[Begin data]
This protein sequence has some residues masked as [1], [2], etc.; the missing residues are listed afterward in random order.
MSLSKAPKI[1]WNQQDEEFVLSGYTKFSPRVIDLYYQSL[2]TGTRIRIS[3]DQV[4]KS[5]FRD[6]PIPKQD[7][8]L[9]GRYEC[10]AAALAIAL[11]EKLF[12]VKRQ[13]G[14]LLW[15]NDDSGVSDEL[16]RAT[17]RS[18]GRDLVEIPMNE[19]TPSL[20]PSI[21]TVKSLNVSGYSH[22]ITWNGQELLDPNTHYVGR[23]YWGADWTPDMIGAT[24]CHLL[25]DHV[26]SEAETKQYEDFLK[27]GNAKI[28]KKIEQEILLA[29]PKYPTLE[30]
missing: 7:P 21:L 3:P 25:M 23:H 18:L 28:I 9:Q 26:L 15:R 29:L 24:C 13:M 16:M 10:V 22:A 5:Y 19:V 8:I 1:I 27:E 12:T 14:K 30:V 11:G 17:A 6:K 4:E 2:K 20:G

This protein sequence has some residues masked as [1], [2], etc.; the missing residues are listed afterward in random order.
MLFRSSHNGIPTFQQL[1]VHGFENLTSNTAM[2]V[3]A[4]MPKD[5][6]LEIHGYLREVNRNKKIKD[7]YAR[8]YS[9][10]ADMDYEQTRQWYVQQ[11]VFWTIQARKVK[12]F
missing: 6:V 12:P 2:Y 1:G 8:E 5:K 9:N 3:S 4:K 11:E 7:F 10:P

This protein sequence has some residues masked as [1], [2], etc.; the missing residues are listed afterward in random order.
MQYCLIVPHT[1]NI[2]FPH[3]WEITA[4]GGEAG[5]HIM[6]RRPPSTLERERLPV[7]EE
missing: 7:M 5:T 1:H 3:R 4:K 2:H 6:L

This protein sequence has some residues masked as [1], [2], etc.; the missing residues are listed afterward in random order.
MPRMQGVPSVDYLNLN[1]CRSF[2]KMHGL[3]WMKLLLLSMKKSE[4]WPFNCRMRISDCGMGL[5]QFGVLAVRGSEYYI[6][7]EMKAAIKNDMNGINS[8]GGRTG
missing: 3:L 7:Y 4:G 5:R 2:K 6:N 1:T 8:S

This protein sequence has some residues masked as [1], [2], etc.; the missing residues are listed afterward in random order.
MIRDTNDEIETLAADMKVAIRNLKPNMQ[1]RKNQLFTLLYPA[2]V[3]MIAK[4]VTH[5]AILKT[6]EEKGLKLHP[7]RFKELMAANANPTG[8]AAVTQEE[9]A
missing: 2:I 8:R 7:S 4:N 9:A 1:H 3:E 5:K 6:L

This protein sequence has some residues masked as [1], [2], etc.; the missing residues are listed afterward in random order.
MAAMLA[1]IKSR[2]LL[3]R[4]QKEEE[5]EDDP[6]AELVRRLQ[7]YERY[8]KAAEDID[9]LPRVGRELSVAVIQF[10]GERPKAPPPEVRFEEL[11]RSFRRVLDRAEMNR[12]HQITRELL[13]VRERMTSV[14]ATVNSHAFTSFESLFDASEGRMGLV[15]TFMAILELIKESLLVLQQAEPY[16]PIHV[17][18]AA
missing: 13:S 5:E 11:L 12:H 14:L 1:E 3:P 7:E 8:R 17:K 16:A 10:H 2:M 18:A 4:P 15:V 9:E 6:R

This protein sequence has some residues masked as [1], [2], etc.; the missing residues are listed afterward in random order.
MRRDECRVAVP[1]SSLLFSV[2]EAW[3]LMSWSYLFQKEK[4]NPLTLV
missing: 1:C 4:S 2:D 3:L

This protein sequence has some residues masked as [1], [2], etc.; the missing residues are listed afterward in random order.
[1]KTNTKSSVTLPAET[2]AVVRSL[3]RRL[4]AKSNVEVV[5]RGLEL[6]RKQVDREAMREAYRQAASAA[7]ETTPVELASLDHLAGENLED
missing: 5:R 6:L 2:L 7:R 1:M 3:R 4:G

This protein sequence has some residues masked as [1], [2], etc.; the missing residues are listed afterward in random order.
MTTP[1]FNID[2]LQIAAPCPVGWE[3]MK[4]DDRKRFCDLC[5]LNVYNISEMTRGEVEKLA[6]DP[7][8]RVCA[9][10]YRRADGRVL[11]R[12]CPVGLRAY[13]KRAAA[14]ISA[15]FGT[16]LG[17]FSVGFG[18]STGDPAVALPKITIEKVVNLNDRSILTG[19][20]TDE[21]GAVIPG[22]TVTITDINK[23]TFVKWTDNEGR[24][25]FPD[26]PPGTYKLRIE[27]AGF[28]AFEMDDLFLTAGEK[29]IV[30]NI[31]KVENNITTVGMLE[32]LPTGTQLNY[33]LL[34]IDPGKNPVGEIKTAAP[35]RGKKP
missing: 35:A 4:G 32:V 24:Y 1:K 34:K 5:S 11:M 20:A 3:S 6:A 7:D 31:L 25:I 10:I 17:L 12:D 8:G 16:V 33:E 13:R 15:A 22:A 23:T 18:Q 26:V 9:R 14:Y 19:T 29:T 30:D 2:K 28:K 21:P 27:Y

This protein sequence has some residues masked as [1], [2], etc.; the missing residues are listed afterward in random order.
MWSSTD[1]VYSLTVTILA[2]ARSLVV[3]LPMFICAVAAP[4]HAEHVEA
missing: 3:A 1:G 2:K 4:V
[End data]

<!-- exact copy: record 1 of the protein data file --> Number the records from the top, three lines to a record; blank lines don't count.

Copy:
This protein sequence has some residues masked as [1], [2], etc.; the missing residues are listed afterward in random order.
MSLSKAPKI[1]WNQQDEEFVLSGYTKFSPRVIDLYYQSL[2]TGTRIRIS[3]DQV[4]KS[5]FRD[6]PIPKQD[7][8]L[9]GRYEC[10]AAALAIAL[11]EKLF[12]VKRQ[13]G[14]LLW[15]NDDSGVSDEL[16]RAT[17]RS[18]GRDLVEIPMNE[19]TPSL[20]PSI[21]TVKSLNVSGYSH[22]ITWNGQELLDPNTHYVGR[23]YWGADWTPDMIGAT[24]CHLL[25]DHV[26]SEAETKQYEDFLK[27]GNAKI[28]KKIEQEILLA[29]PKYPTLE[30]
missing: 7:P 21:L 3:P 25:M 23:H 18:L 28:I 9:Q 26:L 15:R 29:L 24:C 13:M 16:M 10:V 22:A 5:Y 19:V 8:I 1:I 27:E 12:T 14:K 30:V 11:G 17:A 6:K 4:E 2:K 20:G